Rep. Tommie Brown, D-Chattanooga, speaks during a session of the House of Representatives in Nashville, Tenn., Thursday, June 18, 2009. (AP Photo/Mark Humphrey)
NASHVILLE -- Attempts to let sitting state legislators, including Lt. Gov. Ron Ramsey, R-Blountville, raise political funds for other offices such as governor while the General Assembly is in session failed in the House Calendar and Rules Committee on Thursday, likely killing the measure for the year.
House Bill 198 failed on a 10-10 vote with House Democratic Caucus Chairman Mike Turner, of Nashville, crossing over to vote with Republicans in favor of the measure. But Calendar and Rules Committee Chairman Bill Dunn, R-Knoxville, joined with Democrats in opposing the measure.
The vote is viewed as a blow to the gubernatorial candidacy of Lt. Gov. Ramsey, the Senate speaker. Lt. Gov. Ramsey said current law places him at a disadvantage because one of his GOP gubernatorial foes, Knoxville Mayor Bill Haslam, is a millionaire, while other rivals, U.S. Rep. Zach Wamp, R-Tenn., and Shelby County District Attorney Bill Gibbons, are not bound by such restrictions.
State Sen. Roy Herron, D-Dresden, who has declared he is running for governor in 2010, also would have been affected as would Senate Minority Leader Jim Kyle, D-Memphis, should he run as expected.
The ban on sitting lawmakers raising funds during session took effect in 1996 and was passed because of unease that lawmakers were seeking campaign funds from lobbyists, businesses and other interests at the same time they were passing legislation affecting them.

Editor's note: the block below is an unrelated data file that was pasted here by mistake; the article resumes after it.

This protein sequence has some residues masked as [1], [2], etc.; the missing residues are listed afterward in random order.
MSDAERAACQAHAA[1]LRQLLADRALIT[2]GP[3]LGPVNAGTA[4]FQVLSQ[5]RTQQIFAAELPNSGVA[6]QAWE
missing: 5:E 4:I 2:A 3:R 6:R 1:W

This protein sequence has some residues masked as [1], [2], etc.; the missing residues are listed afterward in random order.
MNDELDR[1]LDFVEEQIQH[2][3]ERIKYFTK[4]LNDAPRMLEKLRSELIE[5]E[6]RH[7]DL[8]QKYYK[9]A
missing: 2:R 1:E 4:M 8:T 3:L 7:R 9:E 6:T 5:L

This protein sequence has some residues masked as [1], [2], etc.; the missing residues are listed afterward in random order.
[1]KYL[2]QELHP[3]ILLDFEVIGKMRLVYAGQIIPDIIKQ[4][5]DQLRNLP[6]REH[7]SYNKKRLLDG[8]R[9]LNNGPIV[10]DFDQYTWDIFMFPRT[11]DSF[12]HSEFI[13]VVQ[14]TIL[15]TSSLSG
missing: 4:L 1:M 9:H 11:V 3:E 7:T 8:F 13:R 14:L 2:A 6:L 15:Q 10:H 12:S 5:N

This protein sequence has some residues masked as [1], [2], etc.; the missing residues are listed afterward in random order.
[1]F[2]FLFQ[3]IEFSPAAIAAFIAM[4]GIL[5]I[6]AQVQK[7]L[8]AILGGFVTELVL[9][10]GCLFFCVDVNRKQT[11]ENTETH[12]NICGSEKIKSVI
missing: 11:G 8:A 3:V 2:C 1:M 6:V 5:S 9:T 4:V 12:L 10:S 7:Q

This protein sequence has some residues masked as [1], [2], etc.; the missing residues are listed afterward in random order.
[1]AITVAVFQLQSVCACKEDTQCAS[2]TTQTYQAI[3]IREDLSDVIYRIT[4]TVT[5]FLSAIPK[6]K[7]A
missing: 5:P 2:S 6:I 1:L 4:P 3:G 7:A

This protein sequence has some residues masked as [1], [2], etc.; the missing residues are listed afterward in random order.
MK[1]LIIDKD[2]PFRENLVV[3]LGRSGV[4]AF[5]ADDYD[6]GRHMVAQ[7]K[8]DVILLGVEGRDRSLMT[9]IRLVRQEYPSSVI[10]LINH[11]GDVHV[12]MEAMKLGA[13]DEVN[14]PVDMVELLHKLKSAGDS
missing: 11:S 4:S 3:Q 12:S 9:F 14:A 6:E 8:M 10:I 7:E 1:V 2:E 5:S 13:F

"I think people who are considering running for governor ought to look at the way the laws are today and not contemplate changing them," said House Democratic Leader Gary Odom, of Nashville.
There was no immediate comment from Lt. Gov. Ramsey. The bill had been placed on the Senate's last calendar today as lawmakers scramble to finish their annual session and adjourn.
Efforts to restrict the proposed changes to prevent lawmakers from raising money for another office and keeping the funds were not enough to placate some critics.
The current law prevents fundraising during the session or, in odd years, before June 1, whichever comes first. In even years, the ban lasts through May 15 or the end of session, whichever comes first.
Lt. Gov. Ramsey has held a number of fundraisers beginning June 1.
Andy Sher is a Nashville-based staff writer covering Tennessee state government and politics for the Times Free Press. A Washington correspondent from 1999-2005 for the Times Free Press, Andy previously headed up state Capitol coverage for The Chattanooga Times, worked as a state Capitol reporter for The Nashville Banner and was a contributor to The Tennessee Journal, among other publications. Andy worked for 17 years at The Chattanooga Times covering police, health care, county government, ...